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  1. OHRC Statement on Ontario’s New Anti-Racism Directorate

    February 16, 2016

    Toronto – Today, Ontario Premier Kathleen Wynne announced the establishment of an Anti-Racism Directorate.  The new body will be tasked with providing an anti-racism lens to the development and implementation of government policies, and will also be involved in some aspects of education and promotion. The official announcement is here: bit.ly/20XT3Bz.

  2. Letter to Chief Paul Cook, Ontario Association of Chiefs of Police (OACP) President

    August 1, 2014

    Chief Paul Cook
    President, Ontario Association of Chiefs of Police

    Dear Chief Cook,

    On behalf of the Ontario Human Rights Commission (OHRC), I would like to congratulate the Ontario Association of Chiefs of Police (OACP) for its updated version of the LEARN Guideline for Police Record Checks with a clearer presumption against disclosure of non-conviction records.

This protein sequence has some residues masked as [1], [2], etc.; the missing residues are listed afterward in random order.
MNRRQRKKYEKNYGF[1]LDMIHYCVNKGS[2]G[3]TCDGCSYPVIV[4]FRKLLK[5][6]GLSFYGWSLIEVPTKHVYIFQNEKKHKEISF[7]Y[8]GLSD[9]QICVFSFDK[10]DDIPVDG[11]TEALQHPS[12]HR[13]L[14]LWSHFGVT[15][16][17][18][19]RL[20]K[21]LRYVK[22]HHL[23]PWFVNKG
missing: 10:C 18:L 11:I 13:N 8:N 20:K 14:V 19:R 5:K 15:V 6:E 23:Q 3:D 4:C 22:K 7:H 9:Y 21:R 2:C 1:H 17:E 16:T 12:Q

3. Letter to Frank Fabiano, Chief Administrative Officer of the City of Thorold re: Black Hawk warrior image

    July 16, 2014

    Frank Fabiano
    Chief Administrative Officer, City of Thorold

    Dear Mr. Fabiano,

    I am writing in response to your request for advice regarding the issue raised by people of Aboriginal heritage in your community who find objectionable the current Black Hawk warrior image used by local hockey teams and their associations in Thorold, Ontario.

  4. Together the OHRC and the OFIFC take steps towards reconciliation

    July 10, 2017

    LONDON – On July 8, 2017, the Ontario Human Rights Commission (OHRC) and the Ontario Federation of Indigenous Friendship Centres (OFIFC) signed an agreement with the ultimate goal of ending anti-Indigenous discrimination in Ontario. This agreement sets the stage for future collaboration with urban Indigenous communities that is based on trust, dignity, respect, and a shared commitment to reconciliation and substantive equality.

  5. Timmins must come to grips with Indigenous relations

    March 28, 2018

    TIMMINS — In February, Joey Knapaysweet, 21, and Angnes Sutherland, 62, both from Fort Albany First Nation, died in separate incidents involving the Timmins Police Service. Both incidents are being examined by the Special Investigations Unit. The deaths galvanized a community where Mayor Steve Black said a police gun had not been fired in the line of duty in 34 years.

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